Thursday, June 24, 2010
Adventure is overrated (Part II)
You'd think we'd learn our lesson (about this whole "uncertain outcome" thing. But no. We have to ride more 4 wheel drive roads to get to South Colony Lakes trailhead to do a technical rock climbing route (old school 5.7) to the summit of a 14,000 foot mountain. Everything went fine (for the most part) getting there, and we had a nice quiet evening eating and preparing for the coming day-- 4 mile hike to the base of the Ellingwood Arete, about 3,000 vertical feet of climbing, and then an easy walk back down the "standard route". We went to bed early.
So I'll try to make this brief. The climb went well, and we thought the crux was in the first pitch. Turns out it was on the third, which surpised us. Katie was leading at the time, and decided to lower off and let me try. Let's just say that 5.7 in 1920 (during the first ascent) is a little different than the 5.7 we are accustomed to. We summitted with clear skies but ferocious winds-- with all the cliffs surrounding the summit, Katie didn't even bother with scrambling the last few feet to the tippy-top.
We had the summit all to ourselves which is kind of rare in Colorado, and the view was fantastic.
We ate a bagel with tuna salad for lunch, and began what we thought would be a fairly casual and quick "walk off" type descent. It was not casual, it did not involve walking, and it was certainly not quick. ...And all that was my fault. I made some assumptions and didn't research the descent route. Katie trusted me, and we unwittingly walked right past the ridge we were supposed to scramble down, and headed into the gully from hell. The photos below don't do it justice. High winds, Loose rock, steep snow, and some rappels from dubious anchors made the 3,000 foot descent a 4 hour, miserably scary and cold experience. We took our time, helped each other, and eventually made it to the bottom, utterly frazzled. In the first photo below, notice the lake at the bottom of our gully. We looked down at it the whole way, judging our progress.
By the time we reached the lake at the bottom of our gully, we were out of water, energy, and in the wrong drainage. This is where we had our second "trail angel" experience. The guy in the photo, whose name we didn't get either, gave us elk jerky he had made himself, let us use his water filter to pump some clean water, and most importantly, gave us directions out of the drainage. Again we were struck by how uncanny it was to have someone just "show up" at the right time to help us out. My heart still fills with gratitude even as I write. Katie even got a bit of a dog fix, playing with Gracie, the man's energetic dog.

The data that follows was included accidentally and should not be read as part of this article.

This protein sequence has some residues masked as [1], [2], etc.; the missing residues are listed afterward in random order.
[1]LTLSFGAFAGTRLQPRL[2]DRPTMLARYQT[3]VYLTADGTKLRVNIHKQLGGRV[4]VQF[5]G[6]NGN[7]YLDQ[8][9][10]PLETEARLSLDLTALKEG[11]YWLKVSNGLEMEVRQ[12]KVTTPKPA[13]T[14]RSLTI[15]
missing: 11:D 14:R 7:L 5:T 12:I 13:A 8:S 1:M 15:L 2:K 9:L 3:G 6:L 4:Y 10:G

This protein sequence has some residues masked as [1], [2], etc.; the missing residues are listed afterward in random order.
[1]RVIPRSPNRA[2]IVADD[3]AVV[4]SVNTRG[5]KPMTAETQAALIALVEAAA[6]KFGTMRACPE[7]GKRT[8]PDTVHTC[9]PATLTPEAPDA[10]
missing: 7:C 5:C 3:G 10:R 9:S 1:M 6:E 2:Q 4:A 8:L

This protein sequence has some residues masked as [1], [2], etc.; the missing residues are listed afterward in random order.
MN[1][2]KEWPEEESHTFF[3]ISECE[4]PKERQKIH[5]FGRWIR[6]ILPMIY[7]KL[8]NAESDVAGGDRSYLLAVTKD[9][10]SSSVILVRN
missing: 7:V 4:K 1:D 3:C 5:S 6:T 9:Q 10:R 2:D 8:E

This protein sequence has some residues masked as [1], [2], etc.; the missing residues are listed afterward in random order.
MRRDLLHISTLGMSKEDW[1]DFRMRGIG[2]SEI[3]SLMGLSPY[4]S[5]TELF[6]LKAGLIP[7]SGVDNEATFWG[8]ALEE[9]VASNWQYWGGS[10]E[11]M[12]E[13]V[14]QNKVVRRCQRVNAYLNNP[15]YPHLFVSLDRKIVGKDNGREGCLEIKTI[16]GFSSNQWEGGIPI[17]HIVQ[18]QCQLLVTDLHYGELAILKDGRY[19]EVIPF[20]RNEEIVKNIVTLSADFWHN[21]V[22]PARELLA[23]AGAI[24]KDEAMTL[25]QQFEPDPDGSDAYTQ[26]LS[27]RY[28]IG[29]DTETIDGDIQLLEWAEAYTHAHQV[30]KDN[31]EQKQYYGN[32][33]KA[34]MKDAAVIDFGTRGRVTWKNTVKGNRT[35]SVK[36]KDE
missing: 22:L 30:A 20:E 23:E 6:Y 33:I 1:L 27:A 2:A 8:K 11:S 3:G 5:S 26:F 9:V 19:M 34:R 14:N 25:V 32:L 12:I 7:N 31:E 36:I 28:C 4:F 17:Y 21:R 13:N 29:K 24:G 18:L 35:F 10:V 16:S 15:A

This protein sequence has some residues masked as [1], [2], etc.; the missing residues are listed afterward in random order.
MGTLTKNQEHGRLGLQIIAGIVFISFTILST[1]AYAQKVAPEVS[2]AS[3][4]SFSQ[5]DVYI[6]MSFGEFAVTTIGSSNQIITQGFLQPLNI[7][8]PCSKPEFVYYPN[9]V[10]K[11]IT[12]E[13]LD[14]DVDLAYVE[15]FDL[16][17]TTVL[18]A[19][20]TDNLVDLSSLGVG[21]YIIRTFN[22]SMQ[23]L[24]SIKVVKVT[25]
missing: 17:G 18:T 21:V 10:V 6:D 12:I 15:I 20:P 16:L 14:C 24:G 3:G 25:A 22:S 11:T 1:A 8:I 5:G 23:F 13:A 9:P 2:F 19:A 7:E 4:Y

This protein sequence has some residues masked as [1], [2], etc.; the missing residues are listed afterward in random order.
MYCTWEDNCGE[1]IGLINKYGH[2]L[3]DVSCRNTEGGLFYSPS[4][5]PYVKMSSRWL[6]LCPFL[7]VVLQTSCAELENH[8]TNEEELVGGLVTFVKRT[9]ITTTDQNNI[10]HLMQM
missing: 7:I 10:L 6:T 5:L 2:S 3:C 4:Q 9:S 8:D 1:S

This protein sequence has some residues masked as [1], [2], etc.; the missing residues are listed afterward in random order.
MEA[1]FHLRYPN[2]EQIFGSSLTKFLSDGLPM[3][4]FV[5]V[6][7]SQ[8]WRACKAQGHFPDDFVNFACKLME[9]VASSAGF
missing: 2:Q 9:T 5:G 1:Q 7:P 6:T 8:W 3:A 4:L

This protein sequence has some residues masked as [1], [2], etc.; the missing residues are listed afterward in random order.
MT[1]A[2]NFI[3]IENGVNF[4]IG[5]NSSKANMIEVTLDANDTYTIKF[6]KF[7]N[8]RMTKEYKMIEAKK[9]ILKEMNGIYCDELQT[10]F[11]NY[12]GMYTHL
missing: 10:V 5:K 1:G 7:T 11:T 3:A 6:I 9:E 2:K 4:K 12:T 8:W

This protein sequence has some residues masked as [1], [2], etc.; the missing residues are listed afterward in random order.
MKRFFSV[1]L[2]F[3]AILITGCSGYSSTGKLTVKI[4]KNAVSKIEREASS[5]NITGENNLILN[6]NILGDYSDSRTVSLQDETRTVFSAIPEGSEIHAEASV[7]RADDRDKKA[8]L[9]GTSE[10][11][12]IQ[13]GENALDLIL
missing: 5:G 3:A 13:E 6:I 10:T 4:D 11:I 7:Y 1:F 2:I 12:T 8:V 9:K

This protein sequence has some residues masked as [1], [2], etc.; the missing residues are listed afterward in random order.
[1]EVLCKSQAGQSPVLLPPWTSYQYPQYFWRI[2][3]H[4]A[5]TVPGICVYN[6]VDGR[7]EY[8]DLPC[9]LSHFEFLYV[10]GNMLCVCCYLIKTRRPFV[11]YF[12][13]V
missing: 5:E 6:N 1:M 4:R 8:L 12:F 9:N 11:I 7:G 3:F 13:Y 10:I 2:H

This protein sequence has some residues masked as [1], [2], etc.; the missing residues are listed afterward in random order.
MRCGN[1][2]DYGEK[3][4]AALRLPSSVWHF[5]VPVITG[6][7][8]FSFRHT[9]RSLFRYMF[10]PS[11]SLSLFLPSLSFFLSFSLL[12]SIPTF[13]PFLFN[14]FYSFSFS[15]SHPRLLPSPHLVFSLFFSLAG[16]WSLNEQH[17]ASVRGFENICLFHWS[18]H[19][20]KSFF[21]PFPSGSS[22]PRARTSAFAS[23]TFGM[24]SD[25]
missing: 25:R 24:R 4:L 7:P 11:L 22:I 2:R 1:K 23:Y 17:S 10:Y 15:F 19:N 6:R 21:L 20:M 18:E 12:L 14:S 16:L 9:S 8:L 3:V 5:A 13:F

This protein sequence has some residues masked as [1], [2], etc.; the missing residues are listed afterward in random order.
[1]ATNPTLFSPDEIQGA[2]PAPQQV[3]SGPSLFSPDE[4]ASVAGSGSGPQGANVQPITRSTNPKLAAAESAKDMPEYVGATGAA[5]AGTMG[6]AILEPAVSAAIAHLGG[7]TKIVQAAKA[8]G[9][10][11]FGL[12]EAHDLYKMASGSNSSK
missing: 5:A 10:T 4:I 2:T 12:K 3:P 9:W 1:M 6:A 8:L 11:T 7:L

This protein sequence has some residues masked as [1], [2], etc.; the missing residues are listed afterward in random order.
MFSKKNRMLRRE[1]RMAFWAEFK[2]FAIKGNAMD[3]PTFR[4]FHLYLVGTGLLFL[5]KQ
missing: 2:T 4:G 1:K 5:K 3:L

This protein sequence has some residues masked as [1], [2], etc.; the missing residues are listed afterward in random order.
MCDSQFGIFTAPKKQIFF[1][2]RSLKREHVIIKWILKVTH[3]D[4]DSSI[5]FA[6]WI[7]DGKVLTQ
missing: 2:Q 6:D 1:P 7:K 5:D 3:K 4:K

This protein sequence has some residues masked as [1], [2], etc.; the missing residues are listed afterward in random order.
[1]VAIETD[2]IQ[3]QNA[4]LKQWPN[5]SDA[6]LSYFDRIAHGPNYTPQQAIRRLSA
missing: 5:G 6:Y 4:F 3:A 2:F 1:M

It eventually got dark, and with one meager headlamp, we stumbled down the trail to our campsite. 15 hours round trip to the summit of Crestone Needle and back.
We woke up the next morning with a definite "mountain hangover". We were exhausted, sore, and hungry. After a leisurely breakfast and pack-up, we rode to my parents' house, only 60 miles away. While telling them the story of our harrowing descent and miserable, dark walk out, my mother retrieved a photo album from 1981. She produced the photo below, and reminded me that when I was 4 years old, and at almost the very same spot, I had declared that, "I hate hiking. I never want to climb a mountain again!" At least I'm wearing a 'Dukes of Hazard' shirt.
My whole family (parents and sister) along with my mother's parents. Funny how my dad is wearing a cowboy hat in this photo. I wore my own cowboy hat for the hike... right past the same spot. We are greatly alike, in ways I don't even notice sometimes.
Since then, we've been recovering and enjoying Southern Colorado. We've walked around the local lake with my parents, done a few small projects around the house, and cleaned up the bikes. It's of course great to be with my parents, and we've enjoyed many good conversations and small cups of ice cream out on the patio.